The Empaths tribe is a group of people whose empathy radars were activated after witnessing the hard times many South Africans are going through because of the COVID-19 pandemic. Despite what they themselves may be experiencing, they have stepped in to help others less fortunate than themselves.
We highlighted this group in our recent Post-pandemic Tribes trend briefing. Now the trend is being amplified in response to the national unrest which has seen deaths, injuries and destruction of property. Many businesses have been plunged into financial difficulty. People have lost their jobs and are no longer able to feed themselves.
Once again the Empaths have come together to mitigate the effects of the unrest.
Taxi associations have banded together to protect shopping malls around South Africa. “The leadership of the industry strongly warns those with intentions to loot to desist from any attempts as they will find the industry waiting,” said Abner Tsebe, chairperson of Santaco, the SA National Taxi Council. Thus far, they have assisted in preventing malls from being looted and have helped the police at roadblocks.
Civilians and private security personnel have taken a stand against the mayhem, patrolling neighboUrhoods to prevent looters entering residential areas.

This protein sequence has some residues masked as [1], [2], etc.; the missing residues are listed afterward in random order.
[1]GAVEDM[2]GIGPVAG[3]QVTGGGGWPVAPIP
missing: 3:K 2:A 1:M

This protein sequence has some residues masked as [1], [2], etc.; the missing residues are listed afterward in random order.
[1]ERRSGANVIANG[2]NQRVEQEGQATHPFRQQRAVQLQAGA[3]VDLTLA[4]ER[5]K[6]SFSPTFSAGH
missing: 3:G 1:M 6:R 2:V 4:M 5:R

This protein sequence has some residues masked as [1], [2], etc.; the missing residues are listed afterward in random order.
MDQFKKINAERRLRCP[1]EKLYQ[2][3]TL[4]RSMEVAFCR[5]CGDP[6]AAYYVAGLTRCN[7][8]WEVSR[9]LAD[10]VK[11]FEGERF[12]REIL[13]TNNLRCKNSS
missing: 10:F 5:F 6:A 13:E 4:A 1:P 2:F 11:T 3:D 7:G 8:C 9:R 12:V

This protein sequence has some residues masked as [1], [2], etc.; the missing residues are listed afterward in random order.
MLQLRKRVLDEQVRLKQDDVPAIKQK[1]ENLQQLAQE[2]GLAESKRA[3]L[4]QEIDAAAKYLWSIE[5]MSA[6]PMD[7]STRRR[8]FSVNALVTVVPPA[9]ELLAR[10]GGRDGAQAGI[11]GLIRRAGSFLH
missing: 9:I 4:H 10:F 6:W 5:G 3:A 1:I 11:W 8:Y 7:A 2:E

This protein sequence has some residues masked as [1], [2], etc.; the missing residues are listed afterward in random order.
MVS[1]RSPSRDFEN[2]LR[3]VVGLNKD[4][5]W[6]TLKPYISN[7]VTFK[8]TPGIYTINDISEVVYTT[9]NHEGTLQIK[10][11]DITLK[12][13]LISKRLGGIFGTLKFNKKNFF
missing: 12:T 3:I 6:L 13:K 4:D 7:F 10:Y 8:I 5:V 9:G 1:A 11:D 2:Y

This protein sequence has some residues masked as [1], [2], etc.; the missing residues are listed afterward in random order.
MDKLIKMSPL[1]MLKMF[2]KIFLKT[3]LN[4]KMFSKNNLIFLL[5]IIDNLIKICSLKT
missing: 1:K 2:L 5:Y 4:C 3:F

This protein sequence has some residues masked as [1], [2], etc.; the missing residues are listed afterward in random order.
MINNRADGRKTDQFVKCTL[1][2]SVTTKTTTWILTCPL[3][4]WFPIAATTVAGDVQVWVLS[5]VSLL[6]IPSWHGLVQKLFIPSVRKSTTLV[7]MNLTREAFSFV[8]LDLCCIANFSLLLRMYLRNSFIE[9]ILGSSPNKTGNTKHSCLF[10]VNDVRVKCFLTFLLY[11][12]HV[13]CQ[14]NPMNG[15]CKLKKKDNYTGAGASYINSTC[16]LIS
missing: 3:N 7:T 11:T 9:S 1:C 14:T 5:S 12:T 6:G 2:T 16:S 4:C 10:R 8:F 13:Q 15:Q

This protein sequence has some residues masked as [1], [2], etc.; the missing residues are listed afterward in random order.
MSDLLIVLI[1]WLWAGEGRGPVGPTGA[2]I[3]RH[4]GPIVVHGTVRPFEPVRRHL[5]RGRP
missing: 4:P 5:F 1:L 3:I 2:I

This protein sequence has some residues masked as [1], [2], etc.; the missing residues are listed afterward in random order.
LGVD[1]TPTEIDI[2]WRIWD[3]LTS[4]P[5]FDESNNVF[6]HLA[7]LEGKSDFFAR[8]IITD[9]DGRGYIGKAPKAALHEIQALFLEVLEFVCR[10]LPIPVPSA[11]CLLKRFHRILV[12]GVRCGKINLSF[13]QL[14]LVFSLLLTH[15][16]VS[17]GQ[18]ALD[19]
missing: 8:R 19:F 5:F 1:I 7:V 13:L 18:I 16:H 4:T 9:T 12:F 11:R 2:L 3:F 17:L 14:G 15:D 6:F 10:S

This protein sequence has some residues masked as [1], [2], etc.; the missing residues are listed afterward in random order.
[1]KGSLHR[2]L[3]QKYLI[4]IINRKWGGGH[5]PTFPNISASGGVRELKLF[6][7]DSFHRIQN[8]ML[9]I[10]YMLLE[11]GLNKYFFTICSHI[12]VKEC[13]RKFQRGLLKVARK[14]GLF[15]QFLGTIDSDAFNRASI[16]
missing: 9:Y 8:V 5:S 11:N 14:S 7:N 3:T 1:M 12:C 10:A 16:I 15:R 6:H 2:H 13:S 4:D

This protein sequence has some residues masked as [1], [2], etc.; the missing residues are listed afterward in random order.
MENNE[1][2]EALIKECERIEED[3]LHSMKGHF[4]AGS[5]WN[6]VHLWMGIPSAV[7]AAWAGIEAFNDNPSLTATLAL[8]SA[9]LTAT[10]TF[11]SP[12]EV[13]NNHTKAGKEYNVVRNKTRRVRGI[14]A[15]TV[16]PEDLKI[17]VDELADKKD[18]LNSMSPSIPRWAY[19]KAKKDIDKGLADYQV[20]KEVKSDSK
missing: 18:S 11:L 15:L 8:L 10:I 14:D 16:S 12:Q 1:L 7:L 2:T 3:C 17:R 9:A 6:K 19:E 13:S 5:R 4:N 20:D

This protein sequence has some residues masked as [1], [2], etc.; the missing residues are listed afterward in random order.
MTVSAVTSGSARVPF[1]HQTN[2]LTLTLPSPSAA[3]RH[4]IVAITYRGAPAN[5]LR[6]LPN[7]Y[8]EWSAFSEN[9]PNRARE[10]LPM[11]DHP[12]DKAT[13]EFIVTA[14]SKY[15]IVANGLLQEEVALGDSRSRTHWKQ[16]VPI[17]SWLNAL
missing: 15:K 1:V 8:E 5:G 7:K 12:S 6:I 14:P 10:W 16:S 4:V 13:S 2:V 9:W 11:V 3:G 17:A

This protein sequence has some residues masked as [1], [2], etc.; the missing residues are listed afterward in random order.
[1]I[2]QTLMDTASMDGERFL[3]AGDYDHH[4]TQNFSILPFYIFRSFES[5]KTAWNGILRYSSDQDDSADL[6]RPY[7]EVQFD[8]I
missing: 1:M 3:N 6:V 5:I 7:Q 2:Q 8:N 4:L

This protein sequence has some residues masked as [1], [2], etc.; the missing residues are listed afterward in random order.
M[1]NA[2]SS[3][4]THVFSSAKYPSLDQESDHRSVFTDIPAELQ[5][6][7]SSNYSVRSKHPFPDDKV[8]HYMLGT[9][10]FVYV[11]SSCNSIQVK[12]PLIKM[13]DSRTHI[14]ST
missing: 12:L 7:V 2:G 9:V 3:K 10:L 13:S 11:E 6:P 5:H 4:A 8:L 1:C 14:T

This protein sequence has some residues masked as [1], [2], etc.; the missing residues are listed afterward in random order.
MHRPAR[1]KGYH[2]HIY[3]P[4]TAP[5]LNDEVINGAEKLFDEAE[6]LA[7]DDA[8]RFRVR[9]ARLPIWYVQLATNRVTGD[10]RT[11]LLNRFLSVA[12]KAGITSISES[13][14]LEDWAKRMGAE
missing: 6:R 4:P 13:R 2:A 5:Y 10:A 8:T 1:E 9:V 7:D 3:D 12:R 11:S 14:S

Food security has become a major concern. Many supermarkets have been destroyed and supply chains have been disrupted to the extent that there is growing concern over the availability of groceries. The price of bread in certain parts of Kwazulu-Natal has doubled and many have had to wait in long queues to buy food from the places that still have stock. South Africa may face bread shortages – a staple – as wheat and yeast are in short supply. In response, citizens in different parts of the country have been baking bread to hand out to those in need.
In the aftermath of the destruction, clean-up operations by volunteers have begun. Social media groups have been popping up to coordinate such efforts. ‘RebuildSA – Volunteers Group’ is a Facebook group that at the time of writing had almost 55,000 members. They aim to help those who have been affected and to clean up looted areas. “We’re at Alexandra now. Ready to clean up around Pan Africa Shopping Centre”, says one member of the group. Potentially at risk from COVID-19, people are nevertheless coming out in their numbers.
The solidarity and empathy that South Africans have been demonstrating in the wake of this crisis has been inspiring. They are declaring that further looting and destruction will not be tolerated.
By Faeeza Khan
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Image credit: Puwadon Sang-ngern